In the early years of this century, the image of the English manor house was part of an idealised England. The early-20th-century admiration for ancient, weathered, picturesque manor houses of the medieval, Tudor and Stuart periods – which had often ceased to be gentry residences in the 18th century – was shared by a broad audience from Romantic Tories to Utopian Socialists, including William Morris, who leased Kelmscott Manor in Oxfordshire as his country retreat.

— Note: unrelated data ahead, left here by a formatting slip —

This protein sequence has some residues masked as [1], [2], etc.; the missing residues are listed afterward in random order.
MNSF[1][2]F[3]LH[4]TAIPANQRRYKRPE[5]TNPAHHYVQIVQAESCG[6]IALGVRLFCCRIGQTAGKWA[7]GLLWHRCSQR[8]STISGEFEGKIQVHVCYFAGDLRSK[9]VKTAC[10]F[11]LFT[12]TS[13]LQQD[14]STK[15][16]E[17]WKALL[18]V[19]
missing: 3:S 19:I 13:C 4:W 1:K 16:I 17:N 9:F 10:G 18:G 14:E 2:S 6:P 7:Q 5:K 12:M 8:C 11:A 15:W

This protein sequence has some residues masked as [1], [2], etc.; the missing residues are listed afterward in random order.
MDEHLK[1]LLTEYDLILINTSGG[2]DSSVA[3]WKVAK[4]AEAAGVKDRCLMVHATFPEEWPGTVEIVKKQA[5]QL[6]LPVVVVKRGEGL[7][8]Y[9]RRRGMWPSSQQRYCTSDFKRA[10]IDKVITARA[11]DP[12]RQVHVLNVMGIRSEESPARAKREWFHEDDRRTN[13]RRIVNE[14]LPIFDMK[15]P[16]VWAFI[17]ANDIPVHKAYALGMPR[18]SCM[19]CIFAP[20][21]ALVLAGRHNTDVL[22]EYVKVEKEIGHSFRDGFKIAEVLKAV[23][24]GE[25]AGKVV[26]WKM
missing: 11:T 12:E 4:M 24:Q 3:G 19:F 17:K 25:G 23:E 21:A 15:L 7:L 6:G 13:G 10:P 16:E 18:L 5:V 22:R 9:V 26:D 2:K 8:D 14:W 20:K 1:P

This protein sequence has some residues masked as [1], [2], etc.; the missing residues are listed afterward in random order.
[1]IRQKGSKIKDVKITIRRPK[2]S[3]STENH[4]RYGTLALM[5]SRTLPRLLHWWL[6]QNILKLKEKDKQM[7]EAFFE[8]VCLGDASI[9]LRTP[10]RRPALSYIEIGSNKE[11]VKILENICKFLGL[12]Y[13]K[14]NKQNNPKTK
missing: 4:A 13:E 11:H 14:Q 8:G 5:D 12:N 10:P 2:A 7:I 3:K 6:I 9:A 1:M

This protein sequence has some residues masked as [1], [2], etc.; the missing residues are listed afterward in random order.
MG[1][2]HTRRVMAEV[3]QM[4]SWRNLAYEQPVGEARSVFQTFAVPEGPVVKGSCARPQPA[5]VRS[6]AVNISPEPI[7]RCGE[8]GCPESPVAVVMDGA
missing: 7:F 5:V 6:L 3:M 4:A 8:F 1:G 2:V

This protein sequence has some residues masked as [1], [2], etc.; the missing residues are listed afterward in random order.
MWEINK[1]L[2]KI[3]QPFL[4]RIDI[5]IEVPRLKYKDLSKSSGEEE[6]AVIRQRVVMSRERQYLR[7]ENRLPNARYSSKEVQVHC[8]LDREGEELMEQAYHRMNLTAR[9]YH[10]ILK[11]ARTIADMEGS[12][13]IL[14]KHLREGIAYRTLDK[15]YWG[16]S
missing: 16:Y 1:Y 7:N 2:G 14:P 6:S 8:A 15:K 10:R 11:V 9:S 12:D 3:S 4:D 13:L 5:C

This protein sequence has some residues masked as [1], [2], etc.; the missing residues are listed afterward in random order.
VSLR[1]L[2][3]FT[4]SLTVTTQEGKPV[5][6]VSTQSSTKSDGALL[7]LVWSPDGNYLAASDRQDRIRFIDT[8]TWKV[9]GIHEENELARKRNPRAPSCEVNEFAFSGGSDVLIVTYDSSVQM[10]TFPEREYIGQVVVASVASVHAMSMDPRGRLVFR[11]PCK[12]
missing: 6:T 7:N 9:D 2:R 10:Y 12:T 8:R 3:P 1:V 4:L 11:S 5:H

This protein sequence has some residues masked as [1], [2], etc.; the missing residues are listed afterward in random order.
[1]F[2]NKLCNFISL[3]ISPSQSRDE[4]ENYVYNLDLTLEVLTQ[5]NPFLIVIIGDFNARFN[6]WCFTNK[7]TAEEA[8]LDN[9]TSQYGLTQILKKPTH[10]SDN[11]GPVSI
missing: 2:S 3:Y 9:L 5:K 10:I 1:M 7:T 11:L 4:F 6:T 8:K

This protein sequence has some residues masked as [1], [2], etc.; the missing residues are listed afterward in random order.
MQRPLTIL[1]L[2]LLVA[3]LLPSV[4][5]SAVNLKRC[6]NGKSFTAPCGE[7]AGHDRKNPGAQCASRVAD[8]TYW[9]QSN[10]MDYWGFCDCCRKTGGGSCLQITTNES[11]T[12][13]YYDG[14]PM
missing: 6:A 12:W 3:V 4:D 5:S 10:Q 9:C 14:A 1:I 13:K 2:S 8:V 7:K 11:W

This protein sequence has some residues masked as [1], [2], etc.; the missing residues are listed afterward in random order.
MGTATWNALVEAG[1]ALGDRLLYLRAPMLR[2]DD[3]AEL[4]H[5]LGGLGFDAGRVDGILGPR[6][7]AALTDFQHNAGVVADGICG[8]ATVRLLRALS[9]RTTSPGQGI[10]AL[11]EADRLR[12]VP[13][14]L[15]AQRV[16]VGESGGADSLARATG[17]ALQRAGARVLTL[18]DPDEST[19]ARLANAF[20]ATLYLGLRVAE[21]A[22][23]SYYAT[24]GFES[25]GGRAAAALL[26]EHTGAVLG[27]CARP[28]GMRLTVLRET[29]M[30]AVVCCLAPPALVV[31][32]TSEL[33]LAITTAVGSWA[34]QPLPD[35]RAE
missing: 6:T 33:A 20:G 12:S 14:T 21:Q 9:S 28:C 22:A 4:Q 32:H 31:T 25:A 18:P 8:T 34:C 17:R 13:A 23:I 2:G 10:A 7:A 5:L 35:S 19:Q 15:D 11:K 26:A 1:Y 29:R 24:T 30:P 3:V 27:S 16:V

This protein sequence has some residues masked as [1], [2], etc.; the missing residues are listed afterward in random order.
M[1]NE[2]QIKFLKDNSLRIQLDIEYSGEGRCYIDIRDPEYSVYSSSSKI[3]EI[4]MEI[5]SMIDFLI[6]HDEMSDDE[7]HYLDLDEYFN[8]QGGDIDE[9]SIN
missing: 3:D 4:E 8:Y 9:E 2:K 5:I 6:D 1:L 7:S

From 1897, the combination of the new techniques of photography – light-filled, capable of rendering extraordinary detail – with the antiquarian illustrative tradition was powerfully Romantic. Edward Hudson, the founder and proprietor of the magazine, and H. A. Tipping, its principal architectural writer, shared a taste for the past symbolised by the ancient manor house – or its image.

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